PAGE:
Person-First Language Doesn’t Always Put the Person First

Con­sid­er how PFL inten­tion­al­ly sep­a­rates a per­son from their dis­abil­i­ty. Although this sup­pos­ed­ly acknowl­edges per­son­hood, it also implies that “dis­abil­i­ty” or “dis­abled” are neg­a­tive, deroga­to­ry words. In oth­er words, dis­abil­i­ty is some­thing soci­ety believes a per­son should try to dis­so­ci­ate from if they want to be con­sid­ered a whole per­son. This makes it seem as though being dis­abil­i­ty is some­thing of which you should be ashamed. PFL essen­tial­ly buys into the stig­ma it claims to be fight­ing.

The Believers

With each announce­ment, deep learn­ing has nudged the notion of arti­fi­cial intel­li­gence back into the pub­lic sphere, though not always to pro­duc­tive ends. Should we wor­ry about the robot rev­o­lu­tion to come? Spoil­er alert: not right now; maybe in 50 years. Are these pro­gram­mers fool­ish enough to think they’re actu­al­ly mim­ic­k­ing the brain? No. Are we on the way to tru­ly intel­li­gent machines? It depends on how you define intel­li­gence. Can deep learn­ing live up to its hype? Well …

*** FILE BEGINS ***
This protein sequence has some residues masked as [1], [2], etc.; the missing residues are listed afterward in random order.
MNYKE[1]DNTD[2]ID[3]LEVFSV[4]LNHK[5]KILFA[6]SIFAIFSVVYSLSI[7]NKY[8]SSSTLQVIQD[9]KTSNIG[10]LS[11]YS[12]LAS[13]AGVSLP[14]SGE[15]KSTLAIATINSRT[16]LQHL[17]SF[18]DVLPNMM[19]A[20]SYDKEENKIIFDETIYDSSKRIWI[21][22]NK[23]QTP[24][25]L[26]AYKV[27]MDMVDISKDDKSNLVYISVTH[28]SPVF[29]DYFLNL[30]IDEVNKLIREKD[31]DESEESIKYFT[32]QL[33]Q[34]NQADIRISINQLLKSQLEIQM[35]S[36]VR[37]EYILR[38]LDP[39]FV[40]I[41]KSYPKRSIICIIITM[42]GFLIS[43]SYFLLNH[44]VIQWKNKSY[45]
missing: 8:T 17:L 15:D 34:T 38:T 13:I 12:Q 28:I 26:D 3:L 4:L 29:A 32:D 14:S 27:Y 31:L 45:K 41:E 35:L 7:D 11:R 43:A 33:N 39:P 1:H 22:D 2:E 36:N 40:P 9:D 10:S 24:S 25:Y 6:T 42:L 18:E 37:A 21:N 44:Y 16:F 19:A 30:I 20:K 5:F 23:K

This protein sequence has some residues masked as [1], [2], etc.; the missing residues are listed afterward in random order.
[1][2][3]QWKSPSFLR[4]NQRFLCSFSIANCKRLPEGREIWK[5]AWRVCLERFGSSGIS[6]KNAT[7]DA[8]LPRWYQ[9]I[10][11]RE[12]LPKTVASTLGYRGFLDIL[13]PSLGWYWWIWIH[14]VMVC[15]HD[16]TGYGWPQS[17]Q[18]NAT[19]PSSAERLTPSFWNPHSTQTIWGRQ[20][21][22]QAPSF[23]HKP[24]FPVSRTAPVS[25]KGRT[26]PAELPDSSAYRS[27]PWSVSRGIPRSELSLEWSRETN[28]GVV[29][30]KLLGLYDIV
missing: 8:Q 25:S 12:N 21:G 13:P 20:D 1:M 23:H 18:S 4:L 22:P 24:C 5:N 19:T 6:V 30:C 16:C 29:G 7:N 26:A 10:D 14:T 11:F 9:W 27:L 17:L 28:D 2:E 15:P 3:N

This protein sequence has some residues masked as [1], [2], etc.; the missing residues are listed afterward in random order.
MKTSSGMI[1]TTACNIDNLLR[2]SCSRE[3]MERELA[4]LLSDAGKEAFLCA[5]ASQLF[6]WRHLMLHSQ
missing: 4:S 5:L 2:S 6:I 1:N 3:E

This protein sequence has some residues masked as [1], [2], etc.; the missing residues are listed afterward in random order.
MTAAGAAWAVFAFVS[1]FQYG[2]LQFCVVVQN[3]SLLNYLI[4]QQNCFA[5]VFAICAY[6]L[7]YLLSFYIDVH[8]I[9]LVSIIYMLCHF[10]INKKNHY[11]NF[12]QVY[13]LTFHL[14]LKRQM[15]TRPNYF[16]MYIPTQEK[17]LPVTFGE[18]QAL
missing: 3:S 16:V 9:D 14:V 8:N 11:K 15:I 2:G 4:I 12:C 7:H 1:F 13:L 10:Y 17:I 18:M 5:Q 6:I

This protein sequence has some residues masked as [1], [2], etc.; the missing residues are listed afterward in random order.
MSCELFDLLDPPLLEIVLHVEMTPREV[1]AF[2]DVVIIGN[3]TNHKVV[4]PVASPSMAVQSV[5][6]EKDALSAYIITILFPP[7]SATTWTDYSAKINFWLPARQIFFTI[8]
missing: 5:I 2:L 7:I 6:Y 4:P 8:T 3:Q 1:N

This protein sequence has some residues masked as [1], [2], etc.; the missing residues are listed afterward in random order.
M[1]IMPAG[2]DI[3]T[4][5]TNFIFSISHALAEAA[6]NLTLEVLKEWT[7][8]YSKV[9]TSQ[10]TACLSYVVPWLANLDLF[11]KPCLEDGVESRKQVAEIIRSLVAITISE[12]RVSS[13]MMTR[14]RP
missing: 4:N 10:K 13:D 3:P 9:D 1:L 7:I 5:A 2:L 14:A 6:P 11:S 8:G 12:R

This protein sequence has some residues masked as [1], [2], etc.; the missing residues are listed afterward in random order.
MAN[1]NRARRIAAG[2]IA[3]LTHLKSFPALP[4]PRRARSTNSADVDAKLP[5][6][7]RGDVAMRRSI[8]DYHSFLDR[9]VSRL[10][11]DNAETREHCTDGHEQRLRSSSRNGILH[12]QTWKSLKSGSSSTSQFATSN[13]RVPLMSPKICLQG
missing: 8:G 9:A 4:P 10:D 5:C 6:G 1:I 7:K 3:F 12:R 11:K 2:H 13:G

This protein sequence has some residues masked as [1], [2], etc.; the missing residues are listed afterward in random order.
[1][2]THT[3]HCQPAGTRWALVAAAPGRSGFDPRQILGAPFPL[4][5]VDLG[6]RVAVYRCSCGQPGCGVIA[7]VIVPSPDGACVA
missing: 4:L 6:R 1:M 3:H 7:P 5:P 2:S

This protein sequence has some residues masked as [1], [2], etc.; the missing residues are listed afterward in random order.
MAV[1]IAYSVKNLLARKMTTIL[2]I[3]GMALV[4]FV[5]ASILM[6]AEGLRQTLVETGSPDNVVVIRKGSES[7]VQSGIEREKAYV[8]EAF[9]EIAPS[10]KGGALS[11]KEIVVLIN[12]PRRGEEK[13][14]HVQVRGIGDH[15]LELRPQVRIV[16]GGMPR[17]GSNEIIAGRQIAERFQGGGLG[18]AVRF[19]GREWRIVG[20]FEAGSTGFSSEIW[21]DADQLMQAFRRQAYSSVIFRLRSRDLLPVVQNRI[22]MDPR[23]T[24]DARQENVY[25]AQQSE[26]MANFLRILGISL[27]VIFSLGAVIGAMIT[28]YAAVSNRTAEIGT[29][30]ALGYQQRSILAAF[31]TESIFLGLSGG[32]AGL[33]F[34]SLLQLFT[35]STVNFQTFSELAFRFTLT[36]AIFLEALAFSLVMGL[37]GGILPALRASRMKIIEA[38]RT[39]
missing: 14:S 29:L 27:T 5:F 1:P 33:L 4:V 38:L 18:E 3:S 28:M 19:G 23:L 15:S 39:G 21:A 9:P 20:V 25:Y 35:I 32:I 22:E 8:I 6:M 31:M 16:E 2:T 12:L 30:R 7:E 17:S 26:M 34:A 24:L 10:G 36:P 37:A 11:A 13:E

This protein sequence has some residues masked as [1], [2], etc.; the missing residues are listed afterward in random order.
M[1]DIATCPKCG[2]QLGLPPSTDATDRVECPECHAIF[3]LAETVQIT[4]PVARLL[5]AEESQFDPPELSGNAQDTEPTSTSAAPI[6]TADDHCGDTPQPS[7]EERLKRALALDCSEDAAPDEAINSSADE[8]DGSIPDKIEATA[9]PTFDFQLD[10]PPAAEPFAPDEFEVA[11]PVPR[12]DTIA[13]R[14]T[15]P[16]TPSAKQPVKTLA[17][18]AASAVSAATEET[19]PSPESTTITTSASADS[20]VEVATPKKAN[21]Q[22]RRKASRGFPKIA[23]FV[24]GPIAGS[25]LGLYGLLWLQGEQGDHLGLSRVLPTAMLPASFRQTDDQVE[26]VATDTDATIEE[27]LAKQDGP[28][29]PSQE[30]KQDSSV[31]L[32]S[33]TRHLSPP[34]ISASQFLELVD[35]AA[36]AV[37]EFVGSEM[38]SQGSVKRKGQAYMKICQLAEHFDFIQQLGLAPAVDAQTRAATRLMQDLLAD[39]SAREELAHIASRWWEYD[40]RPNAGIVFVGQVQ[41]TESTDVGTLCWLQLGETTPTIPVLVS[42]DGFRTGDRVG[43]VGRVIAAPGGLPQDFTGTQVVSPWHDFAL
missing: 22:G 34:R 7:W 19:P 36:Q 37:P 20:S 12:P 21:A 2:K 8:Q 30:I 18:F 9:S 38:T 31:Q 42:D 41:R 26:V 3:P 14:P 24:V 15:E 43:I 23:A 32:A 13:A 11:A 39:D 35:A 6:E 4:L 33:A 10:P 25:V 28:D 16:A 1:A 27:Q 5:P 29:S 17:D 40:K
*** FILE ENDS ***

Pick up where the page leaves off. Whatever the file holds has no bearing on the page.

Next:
In the kingdom of the bored, the one-armed bandit is king

It’s as though we find our­selves, sud­den­ly, in a vast library, an infi­nite library, a library of Bor­ge­sian pro­por­tions, and we dis­cov­er that what’s of most inter­est to us is not the books on the shelves but the intri­ca­cies of the Dewey Dec­i­mal Sys­tem.